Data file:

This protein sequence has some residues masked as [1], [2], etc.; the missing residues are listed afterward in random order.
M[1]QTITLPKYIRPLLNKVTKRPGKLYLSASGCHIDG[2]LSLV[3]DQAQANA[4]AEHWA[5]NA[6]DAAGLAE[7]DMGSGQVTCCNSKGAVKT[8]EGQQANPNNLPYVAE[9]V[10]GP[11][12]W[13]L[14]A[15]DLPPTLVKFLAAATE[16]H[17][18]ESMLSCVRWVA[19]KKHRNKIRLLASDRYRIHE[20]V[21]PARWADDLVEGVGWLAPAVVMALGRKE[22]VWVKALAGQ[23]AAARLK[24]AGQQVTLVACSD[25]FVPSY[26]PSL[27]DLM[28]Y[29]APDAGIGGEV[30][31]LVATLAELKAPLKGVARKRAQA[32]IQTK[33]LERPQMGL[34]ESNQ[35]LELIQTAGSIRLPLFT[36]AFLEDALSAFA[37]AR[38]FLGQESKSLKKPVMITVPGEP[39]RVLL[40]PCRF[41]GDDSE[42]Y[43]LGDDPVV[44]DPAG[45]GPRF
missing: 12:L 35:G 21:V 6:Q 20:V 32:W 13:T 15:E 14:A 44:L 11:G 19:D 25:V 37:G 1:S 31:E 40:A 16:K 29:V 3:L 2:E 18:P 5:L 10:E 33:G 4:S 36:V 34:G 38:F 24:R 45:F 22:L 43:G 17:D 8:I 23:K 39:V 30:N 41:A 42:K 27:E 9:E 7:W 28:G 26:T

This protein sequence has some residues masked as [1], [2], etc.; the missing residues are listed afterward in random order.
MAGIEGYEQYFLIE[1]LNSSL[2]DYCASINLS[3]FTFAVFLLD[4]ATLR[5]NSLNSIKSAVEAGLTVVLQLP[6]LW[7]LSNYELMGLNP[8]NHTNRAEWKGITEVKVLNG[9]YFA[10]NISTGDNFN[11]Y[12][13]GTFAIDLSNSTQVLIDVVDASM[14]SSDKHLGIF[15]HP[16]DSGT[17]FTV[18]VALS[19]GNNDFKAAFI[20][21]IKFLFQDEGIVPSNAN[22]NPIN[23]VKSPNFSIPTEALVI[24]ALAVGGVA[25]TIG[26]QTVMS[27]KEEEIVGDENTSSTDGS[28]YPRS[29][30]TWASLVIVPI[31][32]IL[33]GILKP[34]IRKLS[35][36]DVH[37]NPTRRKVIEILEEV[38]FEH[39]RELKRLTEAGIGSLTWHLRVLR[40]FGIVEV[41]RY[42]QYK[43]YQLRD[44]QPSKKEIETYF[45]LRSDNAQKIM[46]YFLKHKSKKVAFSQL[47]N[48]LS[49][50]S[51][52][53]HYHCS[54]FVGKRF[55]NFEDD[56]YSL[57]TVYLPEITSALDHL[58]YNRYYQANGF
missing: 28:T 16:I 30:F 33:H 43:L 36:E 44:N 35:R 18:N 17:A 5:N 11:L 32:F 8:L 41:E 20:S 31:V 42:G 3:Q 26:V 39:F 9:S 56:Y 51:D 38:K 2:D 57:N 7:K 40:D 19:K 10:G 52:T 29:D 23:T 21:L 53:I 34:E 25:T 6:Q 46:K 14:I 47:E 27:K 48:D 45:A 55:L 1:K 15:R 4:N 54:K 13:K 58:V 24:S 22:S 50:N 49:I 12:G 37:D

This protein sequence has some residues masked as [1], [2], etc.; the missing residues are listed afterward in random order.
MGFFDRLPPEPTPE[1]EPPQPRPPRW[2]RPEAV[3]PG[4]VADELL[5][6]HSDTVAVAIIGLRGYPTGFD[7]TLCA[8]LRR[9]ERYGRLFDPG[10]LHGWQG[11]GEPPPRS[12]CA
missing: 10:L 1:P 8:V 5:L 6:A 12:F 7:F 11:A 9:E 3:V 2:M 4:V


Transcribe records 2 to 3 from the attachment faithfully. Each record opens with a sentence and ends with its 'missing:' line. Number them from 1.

This protein sequence has some residues masked as [1], [2], etc.; the missing residues are listed afterward in random order.
MAGIEGYEQYFLIE[1]LNSSL[2]DYCASINLS[3]FTFAVFLLD[4]ATLR[5]NSLNSIKSAVEAGLTVVLQLP[6]LW[7]LSNYELMGLNP[8]NHTNRAEWKGITEVKVLNG[9]YFA[10]NISTGDNFN[11]Y[12][13]GTFAIDLSNSTQVLIDVVDASM[14]SSDKHLGIF[15]HP[16]DSGT[17]FTV[18]VALS[19]GNNDFKAAFI[20][21]IKFLFQDEGIVPSNAN[22]NPIN[23]VKSPNFSIPTEALVI[24]ALAVGGVA[25]TIG[26]QTVMS[27]KEEEIVGDENTSSTDGS[28]YPRS[29][30]TWASLVIVPI[31][32]IL[33]GILKP[34]IRKLS[35][36]DVH[37]NPTRRKVIEILEEV[38]FEH[39]RELKRLTEAGIGSLTWHLRVLR[40]FGIVEV[41]RY[42]QYK[43]YQLRD[44]QPSKKEIETYF[45]LRSDNAQKIM[46]YFLKHKSKKVAFSQL[47]N[48]LS[49][50]S[51][52][53]HYHCS[54]FVGKRF[55]NFEDD[56]YSL[57]TVYLPEITSALDHL[58]YNRYYQANGF
missing: 28:T 16:I 30:F 33:H 43:L 36:E 44:N 35:R 18:N 17:A 5:N 11:L 32:F 8:L 41:E 20:S 31:V 42:G 3:Q 26:V 39:F 9:S 56:Y 51:D 38:K 2:D 57:N 7:K 40:D 19:K 10:G 52:T 29:D 23:T 21:L 53:I 34:E 25:T 6:Q 46:K 14:I 47:E 27:K 48:D 45:A 55:L 1:K 15:R 4:N 54:K 13:K 58:V 24:S 22:S 50:N 49:I 12:G 37:D

This protein sequence has some residues masked as [1], [2], etc.; the missing residues are listed afterward in random order.
MGFFDRLPPEPTPE[1]EPPQPRPPRW[2]RPEAV[3]PG[4]VADELL[5][6]HSDTVAVAIIGLRGYPTGFD[7]TLCA[8]LRR[9]ERYGRLFDPG[10]LHGWQG[11]GEPPPRS[12]CA
missing: 10:L 1:P 8:V 5:L 6:A 12:F 7:F 11:A 9:E 3:V 2:M 4:V